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The Iran Nuclear Deal: Highlights,

The Iran Nuclear Deal: Highlights


Much to the dismay, no doubt, of at least 47 US Republican Senators, a Joint Comprehensive Plan of Action (JCPOA) was reached concerning Iran's nuclear program Thursday, after 8 straight days of final-round negotiations, in Lausanne, Switzerland.



As the tentative agreement is released, official, media, and popular reaction runs from one extreme to the other. The agreement covers five different areas: enrichments, inspections and transparency, reactors and reprocessing, sanctions, and phasing. 

This rough draft has to be molded and refined into a formal accord by June 30th and, as the text itself reminds readers, "nothing is agreed until everything is agreed." In the meantime, here are some highlights from the agreement, and reactions from across the spectrum. 





Reduction of centrifuges — Iran will reduce its installed centrifuges from 9,000 installed today to 6,104. 

Level of Enrichment — For at least 15 years, Iran won't enrich any uranium to levels of over 3.67%

Facilities - For at least 15 years, Iran won't build any new enrichment facilities, and it will not enrich uranium, store fissile material or research the enrichment of uranium at its Fordo facility. Only the Natanz facility will be used for enrichment for the next 10 years.



Inspections and Transparency

Inspector Access — The International Atomic Energy Agency (IAEA) will have access to all facilities, the complete supply chain to those facilities, uranium mines and mills (for 25 years), centrifuge production and storage facilities (for 20 years). It will be allowed to inspect sites, whether declared or not, and investigate suspicious or alleged sites. 


Additional Protocol — Iran will sign the IAEA Additional Protocol, which is a safeguards regime that greatly expanded the IAEA's ability to keep an eye out for clandestine nuclear programs, as well as Modified Code 3.1, which mandates early notification of any new construction plans.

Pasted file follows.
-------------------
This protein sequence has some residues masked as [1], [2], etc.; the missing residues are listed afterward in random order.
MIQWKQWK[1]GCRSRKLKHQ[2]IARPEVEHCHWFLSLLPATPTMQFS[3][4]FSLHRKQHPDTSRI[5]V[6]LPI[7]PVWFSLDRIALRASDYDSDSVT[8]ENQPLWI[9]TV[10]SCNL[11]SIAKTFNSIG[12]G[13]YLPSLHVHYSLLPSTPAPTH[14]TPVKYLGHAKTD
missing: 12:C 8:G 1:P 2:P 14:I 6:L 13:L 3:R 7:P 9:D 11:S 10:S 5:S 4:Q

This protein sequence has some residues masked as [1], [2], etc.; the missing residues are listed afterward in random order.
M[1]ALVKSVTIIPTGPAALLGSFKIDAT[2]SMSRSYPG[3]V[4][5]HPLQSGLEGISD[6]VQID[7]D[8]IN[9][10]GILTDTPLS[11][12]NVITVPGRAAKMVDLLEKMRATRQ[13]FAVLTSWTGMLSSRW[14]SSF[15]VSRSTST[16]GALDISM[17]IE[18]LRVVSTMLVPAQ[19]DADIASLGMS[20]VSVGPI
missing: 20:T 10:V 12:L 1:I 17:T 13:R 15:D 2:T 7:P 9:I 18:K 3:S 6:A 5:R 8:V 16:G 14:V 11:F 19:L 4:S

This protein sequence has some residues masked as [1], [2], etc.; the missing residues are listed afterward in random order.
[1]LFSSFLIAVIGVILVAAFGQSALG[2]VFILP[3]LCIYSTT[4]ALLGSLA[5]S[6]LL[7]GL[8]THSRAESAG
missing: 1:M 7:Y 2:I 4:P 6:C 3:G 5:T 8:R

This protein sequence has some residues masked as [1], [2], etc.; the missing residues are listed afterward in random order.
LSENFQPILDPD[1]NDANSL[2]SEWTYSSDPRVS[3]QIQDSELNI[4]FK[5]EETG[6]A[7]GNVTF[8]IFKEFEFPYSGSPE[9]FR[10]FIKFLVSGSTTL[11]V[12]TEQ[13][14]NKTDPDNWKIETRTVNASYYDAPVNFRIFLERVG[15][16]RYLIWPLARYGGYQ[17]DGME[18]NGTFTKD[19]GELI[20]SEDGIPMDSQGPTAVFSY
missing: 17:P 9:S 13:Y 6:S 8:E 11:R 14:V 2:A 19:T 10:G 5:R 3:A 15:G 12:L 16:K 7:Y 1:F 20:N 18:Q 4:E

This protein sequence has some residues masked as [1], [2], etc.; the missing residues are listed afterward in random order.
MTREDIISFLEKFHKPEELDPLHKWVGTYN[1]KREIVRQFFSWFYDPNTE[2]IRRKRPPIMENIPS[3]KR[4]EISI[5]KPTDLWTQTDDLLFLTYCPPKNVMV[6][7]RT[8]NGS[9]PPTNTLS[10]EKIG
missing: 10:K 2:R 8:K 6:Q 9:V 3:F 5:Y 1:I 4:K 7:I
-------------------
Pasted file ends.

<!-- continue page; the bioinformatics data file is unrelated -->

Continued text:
Reactors and Reprocessing

Arak - The heavy water reactor at Arak, which had generated worries that it would be used to produce weapons grade plutonium, will be redesigned for peaceful research and radioisotope production. Its original core will be removed and destroyed. Spent fuel will be shipped out of the country. For 15 years Iran won't accumulate excess heavy water or build any new heavy water reactors.



EU & US — Once the IAEA confirms that Iran has completed all the nuclear-related requirements, US and EU nuclear-related sanctions will be lifted. Any backsliding by Iran, the US has warned, means the sanctions come back as well. 


UN - Once Iran complies, UN Security council resolutions relating directly to nuclear activities will be lifted, but those relating to things like the transfer of sensitive technologies will be renegotiated. A dispute resolution process will be established, but if parties fail to find resolutions for conflicts arising from the JCPOA, UN sanctions can snap back into place. 



10 years — limit enrichment capacity and R&D, centrifuge limitations, maintain one-year "breakout timeline" (the time needed to produce enough uranium for one nuclear weapon).

15 years — no new enrichment facilities or heavy water reactors, limited enriched uranium stockpile, extra transparency measures.

25 years — robust inspections of Iran's supply chain, access to uranium mines and mills

Permanent — adherence to the IAEA Additional Protocol, and the Nuclear Non-Proliferation Treaty (NPT). 

Mixed Reaction

"The political understanding with details that we have reached is a solid foundation for the good deal we are seeking, " said US Secretary of State John Kerry, acknowledging that many technical details are yet to be worked out. 

France was cautious in its optimism, with president Francois Hollande saying: "France will be watchful… to ensure that a credible, verifiable agreement be established under which the international community can be sure Iran will not be in a position to have access to nuclear arms."

Israel's Strategic Affairs Minister Yuval Steinitz, however, did not join in praise of the deal, calling the framework "detached from a wretched reality." And Iran's Foreign Minister Mohamad Javad Zarif said "We're still some time away from reaching where we want to be," and that the deal didn't erase other political differences with the United States.

"We have built mutual distrust in the past," said Zarif, "So what I hope is that through courageous implementation of this some of that trust could be remedied. But that is for us all to wait and see."

In unofficial circles, reaction on social media is running the gamut between joyous celebration, and predictions of utter catastrophe. 




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